Our technology knows everything about us

Most of us are always excited to have the latest and greatest piece of technology, whether it be a new iPhone, or a new app that makes your life easier. It is amazing how technology is growing and expanding from what it was 20-30 years ago. Pat and Stu took some time on radio, with the help of Jeffy, to discuss some new technology that will be upon us faster than you think!

Remember having to map out your route before a trip, because there was no GPS? Or printing out those 5 pages of step by step directions from Mapquest? How many young people can figure out how to read a map to get from point A to point B anymore? Even Pat relies on GPS technology today. He said on-air this morning concerning his use of GPS technology,"if I need to get to a place that I'm not--never been to, I have to use GPS, because--but with other cities that I have lived in, I learned the city pretty darn well."

If the use of GPS technology as an example, look at how far we have come from using basic print out maps, to having satellites pinpointing you location. Stu expanded upon the subject, discussing new apps that send warnings to others driving your route. Google is one of the leading companies working on this technology where they use Android phones to see if people are slowing down their speed limit. Stu raised the key question, when you purchase that phone, "Do people who have Android phones, though, realize that type of monitoring is going on?"

It appears that technology is not going backwards anytime soon, with more and more privacy being handed over in the name of "making your life easier." See Pat, Stu and Jeffy discuss a new program coming out from Spotify, called Nestify.

Rough Transcript Below:

JEFFY: My wife just put an app on her phone for hiking, because she's the only one that exercises in the family. It is exactly where you walk, how fast you walk, gives you a map, satellite map of where you walk, everything, man. They know exactly where you are at.

STU: The app people.

JEFFY: Them.

PAT: You don't want the app people police -- they are brutal.

JEFFY: Thought TSA was bad?

PAT: Don't try the app people police.

STU: This is -- every company is going through this now. The ones that are best at it will survive, but they are also the most invasive. There's a new product coming out from Spotify, the music streaming service called Nestify, I guess it is called. I read a review of how it works. Typically, you like -- you have a program where you are listening to songs, you could click like or unlike or five stars or one star. They are getting to the point now where they store and listen to every song you have ever listened to, through Spotify. They know how long you have listened to them. Like if you get 20 seconds in and skip it, they know how you listen to them, they know how you group the songs. You think like the example the author used was he listened to Hooked On a Feeling, because of the trailer to Guardians of the Galaxy, so it was like his most listened to song. Like well, typically a music service would say okay, he loves this song, we are going to play more Blue Suede songs. Well, he doesn't like any other Blue Suede songs. I don't know if there is another Blue Suede song. I could be wrong on that. So what they were able, just by analyzing this guy's data, was to realize he likes certain songs -- it could tell when you like a song, but you don't like the artist. It could tell when you like songs from a typical genre --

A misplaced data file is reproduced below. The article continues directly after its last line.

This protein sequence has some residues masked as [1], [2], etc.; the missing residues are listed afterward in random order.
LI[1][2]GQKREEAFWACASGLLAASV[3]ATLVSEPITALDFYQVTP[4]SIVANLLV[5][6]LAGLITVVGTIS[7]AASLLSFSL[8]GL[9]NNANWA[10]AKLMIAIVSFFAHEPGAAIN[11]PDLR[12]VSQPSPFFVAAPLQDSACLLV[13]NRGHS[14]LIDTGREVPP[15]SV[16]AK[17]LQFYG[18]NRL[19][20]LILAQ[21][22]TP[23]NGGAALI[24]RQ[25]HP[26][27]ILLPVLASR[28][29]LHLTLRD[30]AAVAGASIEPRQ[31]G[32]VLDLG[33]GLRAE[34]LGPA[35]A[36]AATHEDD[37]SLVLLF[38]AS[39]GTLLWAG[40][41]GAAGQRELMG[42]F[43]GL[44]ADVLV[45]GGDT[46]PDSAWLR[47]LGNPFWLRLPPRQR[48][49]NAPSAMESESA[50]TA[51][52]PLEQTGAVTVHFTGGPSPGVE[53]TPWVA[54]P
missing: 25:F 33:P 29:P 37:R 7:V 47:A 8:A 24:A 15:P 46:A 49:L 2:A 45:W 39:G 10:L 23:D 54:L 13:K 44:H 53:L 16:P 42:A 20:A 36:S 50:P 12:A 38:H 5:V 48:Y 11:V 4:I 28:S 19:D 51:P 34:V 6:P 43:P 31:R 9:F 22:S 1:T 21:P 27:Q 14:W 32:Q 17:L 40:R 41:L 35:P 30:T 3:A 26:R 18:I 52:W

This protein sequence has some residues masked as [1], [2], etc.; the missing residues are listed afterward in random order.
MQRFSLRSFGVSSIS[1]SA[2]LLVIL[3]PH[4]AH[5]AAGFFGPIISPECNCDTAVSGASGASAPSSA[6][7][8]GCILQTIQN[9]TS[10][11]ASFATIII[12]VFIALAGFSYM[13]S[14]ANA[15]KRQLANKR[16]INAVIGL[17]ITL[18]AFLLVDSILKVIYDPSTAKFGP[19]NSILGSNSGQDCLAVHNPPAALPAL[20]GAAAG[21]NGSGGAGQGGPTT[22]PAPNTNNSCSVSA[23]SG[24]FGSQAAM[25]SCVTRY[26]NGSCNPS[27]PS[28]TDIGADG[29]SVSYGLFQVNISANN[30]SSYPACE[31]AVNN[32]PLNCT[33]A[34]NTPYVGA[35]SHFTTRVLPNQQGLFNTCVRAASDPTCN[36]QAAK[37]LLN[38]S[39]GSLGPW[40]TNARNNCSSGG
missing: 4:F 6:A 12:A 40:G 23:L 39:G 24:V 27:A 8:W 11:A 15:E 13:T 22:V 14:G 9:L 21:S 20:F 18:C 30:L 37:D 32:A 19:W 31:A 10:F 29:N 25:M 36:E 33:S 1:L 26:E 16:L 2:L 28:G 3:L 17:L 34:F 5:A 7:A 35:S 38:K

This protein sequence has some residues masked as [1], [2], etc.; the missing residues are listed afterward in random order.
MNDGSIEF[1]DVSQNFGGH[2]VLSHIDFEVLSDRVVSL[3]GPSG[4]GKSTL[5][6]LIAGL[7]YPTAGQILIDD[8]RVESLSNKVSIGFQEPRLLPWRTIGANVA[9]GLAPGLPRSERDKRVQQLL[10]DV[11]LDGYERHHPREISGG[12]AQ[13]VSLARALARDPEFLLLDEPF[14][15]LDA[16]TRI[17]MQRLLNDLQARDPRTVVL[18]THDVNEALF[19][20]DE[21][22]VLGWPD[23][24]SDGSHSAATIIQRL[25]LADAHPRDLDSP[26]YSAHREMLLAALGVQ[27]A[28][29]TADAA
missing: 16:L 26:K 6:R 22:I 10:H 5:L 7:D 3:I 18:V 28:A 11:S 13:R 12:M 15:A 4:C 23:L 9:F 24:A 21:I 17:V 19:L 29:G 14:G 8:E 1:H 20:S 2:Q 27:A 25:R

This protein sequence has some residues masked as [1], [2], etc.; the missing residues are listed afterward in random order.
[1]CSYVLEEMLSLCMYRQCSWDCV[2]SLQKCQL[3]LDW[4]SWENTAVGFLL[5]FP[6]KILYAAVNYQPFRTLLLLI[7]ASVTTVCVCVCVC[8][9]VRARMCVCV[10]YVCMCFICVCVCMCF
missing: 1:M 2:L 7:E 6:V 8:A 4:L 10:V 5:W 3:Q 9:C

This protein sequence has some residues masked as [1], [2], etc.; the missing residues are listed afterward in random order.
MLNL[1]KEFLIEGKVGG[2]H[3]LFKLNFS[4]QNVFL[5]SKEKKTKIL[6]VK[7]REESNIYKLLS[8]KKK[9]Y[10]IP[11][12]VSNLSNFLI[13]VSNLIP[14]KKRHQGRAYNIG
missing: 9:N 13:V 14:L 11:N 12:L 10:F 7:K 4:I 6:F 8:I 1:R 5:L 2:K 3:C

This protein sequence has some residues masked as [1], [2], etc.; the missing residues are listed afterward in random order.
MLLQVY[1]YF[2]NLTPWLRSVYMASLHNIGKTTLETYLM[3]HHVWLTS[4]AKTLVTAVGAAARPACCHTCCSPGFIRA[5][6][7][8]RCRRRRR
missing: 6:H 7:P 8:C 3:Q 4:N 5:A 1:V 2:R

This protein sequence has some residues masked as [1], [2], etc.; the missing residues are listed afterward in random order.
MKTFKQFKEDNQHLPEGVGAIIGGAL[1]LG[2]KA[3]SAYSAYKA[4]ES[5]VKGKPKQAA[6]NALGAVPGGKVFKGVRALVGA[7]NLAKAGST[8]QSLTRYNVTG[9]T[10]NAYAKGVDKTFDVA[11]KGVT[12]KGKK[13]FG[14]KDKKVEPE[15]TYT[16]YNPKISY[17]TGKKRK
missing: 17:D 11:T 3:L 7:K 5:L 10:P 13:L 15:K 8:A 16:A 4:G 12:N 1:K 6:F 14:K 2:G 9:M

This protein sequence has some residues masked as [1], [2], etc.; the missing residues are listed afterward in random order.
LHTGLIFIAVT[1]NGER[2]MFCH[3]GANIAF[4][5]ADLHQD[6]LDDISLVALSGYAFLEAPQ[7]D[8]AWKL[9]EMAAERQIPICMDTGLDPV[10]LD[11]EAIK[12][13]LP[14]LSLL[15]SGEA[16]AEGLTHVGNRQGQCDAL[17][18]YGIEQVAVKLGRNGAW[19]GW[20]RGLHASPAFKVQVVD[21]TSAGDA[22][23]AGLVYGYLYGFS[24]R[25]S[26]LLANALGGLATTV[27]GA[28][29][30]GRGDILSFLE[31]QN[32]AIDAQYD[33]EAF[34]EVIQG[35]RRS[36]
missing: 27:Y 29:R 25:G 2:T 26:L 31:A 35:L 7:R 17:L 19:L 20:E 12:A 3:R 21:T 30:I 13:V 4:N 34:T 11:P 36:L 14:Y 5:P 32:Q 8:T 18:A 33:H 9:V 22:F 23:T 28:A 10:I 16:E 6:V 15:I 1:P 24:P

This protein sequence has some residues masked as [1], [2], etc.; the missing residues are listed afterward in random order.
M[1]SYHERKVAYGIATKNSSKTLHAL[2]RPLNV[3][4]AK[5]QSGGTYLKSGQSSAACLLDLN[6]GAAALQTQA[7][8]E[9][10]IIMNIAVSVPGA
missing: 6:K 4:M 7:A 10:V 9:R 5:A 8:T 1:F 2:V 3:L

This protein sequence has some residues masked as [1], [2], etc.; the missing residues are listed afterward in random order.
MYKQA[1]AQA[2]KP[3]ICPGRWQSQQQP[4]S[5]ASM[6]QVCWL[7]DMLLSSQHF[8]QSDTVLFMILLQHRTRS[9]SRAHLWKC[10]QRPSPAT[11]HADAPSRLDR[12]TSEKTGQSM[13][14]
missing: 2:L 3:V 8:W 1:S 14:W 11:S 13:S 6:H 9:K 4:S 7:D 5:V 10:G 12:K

PAT: Pandora doesn't do that.

STU: It can tell -- his most played songs were like some classical artist. And it was like London symphony or whatever, but the reason for that, he listens to a generic play list when he works, but you actually don't like that music. It is just mood music in the background. So it won't pick those songs, even though they are your most listened to, because it realizes, okay, this is something you do only at this time. If you go to the gym and you listen to techno music, because you want to get pumped up, they will realize this is the time of day you are normally at the gym. We will suggest techno music. It's that advanced.

PAT: Is it already out?

STU: No. This was the first demo of it.

PAT: That will revolutionize things again.

STU: All this keeps coming, the amount of data they have on you.

PAT: They know when you get to the gym.

STU: And the GPS location, to know when you are inside the gym.

JEFFY: And Netflix is laying the groundwork for that, because you watched. So you realize hey, recently watched, so you are able to look at --

STU: Is it -- one of the series they did. I think "House of Cards". So "House of Cards", it was a series in another country first, right? So the original "House of Cards", Netflix realized the people who watched the original "House of Cards" series also watched a lot of Kevin spacy movies, so they went to Kevin spacy and pitched him "House of Cards", knowing people that likes A already liked B, so they will love C.

JEFFY: A lot of people thought it was crazy.

STU: They paid him a fortune for that thing.

PAT: I think they said that number before and it was wrong, but $125 million or something, $150 million. It was a lot.

STU: Now that are on season 3?

JEFFY: Just released season 3.

PAT: But look at what they can do?

STU: This is the conflict with technology. I think -- and talk radio, we are looking at things differently than most people. We are looking at what is the ramification for the country in the future. What is the privacy concern, what is --